How to read this one? I’ve never followed the career of Janet Jackson as closely as that of some of her contemporaries (or even her elder siblings). I know she’s better in the lyric-writing department than she is at singing – and better at dancing than anything else. Also, even the most casual glance over her back catalogue reveals that her image and her albums have become more and more sexually explicit with each and every release since Rhythm Nation.
Her last release, Damita Jo, saw Janet (Ms Jackson, if you're nasty) not so much addressing the subject of sex with her usual openness and candor, but actually sounding like an operator on a phone-sex chatline. The fact that the album's release date followed a Justin Timberlake-assisted 'wardrobe malfunction' probably didn't help either. Maybe this is why the first single off her new platter sounds positively PG-13.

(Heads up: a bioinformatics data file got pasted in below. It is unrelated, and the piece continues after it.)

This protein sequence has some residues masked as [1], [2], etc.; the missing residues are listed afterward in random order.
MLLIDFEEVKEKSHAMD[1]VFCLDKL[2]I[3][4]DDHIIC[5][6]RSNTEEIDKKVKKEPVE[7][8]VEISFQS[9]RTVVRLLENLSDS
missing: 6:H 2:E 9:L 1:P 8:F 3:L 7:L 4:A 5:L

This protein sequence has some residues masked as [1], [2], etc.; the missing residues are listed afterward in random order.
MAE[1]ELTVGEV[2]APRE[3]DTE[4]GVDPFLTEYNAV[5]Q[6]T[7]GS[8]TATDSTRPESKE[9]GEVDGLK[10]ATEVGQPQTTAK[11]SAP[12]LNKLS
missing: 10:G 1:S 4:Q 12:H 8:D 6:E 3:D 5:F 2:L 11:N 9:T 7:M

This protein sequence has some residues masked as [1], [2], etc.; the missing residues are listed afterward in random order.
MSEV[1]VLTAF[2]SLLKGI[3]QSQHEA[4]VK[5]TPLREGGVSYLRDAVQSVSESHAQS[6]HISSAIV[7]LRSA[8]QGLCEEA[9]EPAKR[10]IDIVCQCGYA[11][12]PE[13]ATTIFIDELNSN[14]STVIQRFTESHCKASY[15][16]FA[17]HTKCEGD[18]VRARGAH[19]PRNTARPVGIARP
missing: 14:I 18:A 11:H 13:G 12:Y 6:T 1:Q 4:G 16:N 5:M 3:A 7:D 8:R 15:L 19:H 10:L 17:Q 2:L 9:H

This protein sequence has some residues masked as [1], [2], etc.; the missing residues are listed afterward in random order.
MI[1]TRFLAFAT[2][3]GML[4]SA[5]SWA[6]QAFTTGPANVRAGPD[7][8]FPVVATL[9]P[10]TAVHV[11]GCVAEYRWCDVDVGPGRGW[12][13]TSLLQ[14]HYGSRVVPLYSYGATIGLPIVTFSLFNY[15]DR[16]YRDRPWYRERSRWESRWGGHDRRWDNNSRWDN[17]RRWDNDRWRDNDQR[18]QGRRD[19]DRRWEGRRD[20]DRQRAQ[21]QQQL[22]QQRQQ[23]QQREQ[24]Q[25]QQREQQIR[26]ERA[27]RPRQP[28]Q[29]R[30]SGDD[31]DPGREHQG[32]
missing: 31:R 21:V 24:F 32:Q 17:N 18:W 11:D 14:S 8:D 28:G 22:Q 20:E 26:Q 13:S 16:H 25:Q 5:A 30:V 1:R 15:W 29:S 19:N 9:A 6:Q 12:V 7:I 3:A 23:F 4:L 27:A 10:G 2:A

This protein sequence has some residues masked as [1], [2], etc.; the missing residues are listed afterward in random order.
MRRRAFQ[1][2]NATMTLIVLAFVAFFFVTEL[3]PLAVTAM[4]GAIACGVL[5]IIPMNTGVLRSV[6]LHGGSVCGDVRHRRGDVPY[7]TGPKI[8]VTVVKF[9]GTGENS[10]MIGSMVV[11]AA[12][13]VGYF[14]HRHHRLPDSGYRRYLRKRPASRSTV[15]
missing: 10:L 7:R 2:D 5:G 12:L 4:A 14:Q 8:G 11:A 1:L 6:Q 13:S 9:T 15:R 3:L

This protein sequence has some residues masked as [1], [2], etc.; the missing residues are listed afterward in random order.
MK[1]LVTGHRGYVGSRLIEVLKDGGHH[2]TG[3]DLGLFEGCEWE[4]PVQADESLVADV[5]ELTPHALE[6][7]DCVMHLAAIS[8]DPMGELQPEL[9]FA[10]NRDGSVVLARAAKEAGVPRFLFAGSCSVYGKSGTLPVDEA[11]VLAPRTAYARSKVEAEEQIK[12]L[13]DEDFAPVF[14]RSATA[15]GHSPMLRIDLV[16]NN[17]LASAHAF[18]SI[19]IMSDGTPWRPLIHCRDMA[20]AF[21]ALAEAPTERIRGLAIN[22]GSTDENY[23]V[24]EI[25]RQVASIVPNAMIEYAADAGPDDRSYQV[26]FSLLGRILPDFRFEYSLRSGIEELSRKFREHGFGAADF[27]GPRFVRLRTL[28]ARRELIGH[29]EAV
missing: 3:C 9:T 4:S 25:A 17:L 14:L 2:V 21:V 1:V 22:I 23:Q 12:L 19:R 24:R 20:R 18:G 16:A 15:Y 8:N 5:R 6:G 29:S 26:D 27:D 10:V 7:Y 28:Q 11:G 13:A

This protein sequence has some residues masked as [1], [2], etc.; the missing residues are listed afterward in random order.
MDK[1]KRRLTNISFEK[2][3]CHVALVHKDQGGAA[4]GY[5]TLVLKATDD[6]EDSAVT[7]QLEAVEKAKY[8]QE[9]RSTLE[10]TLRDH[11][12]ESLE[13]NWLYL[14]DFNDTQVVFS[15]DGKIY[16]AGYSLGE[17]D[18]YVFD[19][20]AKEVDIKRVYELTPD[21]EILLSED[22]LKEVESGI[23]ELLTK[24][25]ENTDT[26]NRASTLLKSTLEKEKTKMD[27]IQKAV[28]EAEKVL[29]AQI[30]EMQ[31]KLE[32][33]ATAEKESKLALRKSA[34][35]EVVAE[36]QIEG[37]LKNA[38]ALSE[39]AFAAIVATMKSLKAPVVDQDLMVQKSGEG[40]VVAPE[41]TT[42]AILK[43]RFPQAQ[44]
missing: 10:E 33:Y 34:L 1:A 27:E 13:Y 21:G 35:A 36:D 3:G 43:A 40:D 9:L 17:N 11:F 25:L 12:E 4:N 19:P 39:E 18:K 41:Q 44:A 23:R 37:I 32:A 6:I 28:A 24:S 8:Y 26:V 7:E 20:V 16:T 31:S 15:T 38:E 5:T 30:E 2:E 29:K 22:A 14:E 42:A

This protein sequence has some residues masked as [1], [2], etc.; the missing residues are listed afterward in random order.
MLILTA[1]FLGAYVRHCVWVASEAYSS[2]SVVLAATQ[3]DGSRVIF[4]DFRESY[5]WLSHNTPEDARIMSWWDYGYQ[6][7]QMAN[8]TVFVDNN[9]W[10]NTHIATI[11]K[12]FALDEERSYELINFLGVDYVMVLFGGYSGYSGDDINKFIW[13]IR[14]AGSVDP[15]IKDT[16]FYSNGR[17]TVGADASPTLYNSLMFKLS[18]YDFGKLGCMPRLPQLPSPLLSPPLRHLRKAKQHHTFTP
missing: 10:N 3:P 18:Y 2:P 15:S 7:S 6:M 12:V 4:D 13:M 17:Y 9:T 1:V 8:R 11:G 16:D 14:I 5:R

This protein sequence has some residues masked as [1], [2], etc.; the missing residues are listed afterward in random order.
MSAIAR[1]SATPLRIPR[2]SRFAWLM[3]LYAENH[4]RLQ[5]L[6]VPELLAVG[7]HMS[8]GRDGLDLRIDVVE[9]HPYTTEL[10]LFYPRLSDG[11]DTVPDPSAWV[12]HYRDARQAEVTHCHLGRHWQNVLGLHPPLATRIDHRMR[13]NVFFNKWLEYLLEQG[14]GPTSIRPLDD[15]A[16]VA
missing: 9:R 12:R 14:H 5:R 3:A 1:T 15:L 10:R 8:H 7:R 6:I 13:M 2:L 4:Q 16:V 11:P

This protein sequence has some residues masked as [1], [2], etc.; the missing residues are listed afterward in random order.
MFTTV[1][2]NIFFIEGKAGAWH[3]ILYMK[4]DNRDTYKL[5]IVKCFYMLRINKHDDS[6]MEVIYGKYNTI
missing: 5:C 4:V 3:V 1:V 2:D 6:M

Anchored by a tinkly sample and cookie-cutter beats, 'Call On Me' is a pretty restrained affair for Jackson, and musically it gets repetitive real fast. Not only that, but her falsetto delivery is nowhere near as compelling as Nelly’s smooth tenor; he rides the groove all over this track, snaking in and out of the beat, and inadvertently steals the entire song right out from under her. And while it may sound naff to talk about the lack of chemistry between their vocal approaches, it’s a pretty important ingredient in collaborations (just ask Kelly Rowland).
Without it, this single is indistinguishable from around 99 per cent of all the downbeat R&B slush that’s shovelled into rotation every month.
3Nick Cowen's Score